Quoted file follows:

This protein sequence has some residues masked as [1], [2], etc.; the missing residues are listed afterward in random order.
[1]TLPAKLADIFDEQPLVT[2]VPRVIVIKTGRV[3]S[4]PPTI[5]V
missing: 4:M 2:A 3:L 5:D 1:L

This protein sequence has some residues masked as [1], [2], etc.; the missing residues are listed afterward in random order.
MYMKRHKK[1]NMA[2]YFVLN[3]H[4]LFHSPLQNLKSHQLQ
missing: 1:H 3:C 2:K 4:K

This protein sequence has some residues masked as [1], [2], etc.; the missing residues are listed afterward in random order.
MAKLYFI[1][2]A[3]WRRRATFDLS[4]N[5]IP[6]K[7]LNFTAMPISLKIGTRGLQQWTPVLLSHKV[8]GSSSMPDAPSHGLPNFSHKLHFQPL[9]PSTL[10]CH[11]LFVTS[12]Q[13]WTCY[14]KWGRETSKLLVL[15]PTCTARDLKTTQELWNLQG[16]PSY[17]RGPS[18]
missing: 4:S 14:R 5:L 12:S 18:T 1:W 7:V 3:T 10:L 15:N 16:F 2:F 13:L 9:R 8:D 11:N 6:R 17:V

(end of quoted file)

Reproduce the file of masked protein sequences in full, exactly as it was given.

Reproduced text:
This protein sequence has some residues masked as [1], [2], etc.; the missing residues are listed afterward in random order.
[1]TLPAKLADIFDEQPLVT[2]VPRVIVIKTGRV[3]S[4]PPTI[5]V
missing: 4:M 2:A 3:L 5:D 1:L

This protein sequence has some residues masked as [1], [2], etc.; the missing residues are listed afterward in random order.
MYMKRHKK[1]NMA[2]YFVLN[3]H[4]LFHSPLQNLKSHQLQ
missing: 1:H 3:C 2:K 4:K

This protein sequence has some residues masked as [1], [2], etc.; the missing residues are listed afterward in random order.
MAKLYFI[1][2]A[3]WRRRATFDLS[4]N[5]IP[6]K[7]LNFTAMPISLKIGTRGLQQWTPVLLSHKV[8]GSSSMPDAPSHGLPNFSHKLHFQPL[9]PSTL[10]CH[11]LFVTS[12]Q[13]WTCY[14]KWGRETSKLLVL[15]PTCTARDLKTTQELWNLQG[16]PSY[17]RGPS[18]
missing: 4:S 14:R 5:L 12:S 18:T 1:W 7:V 3:T 10:L 15:N 16:F 2:F 13:L 9:R 8:D 11:N 6:R 17:V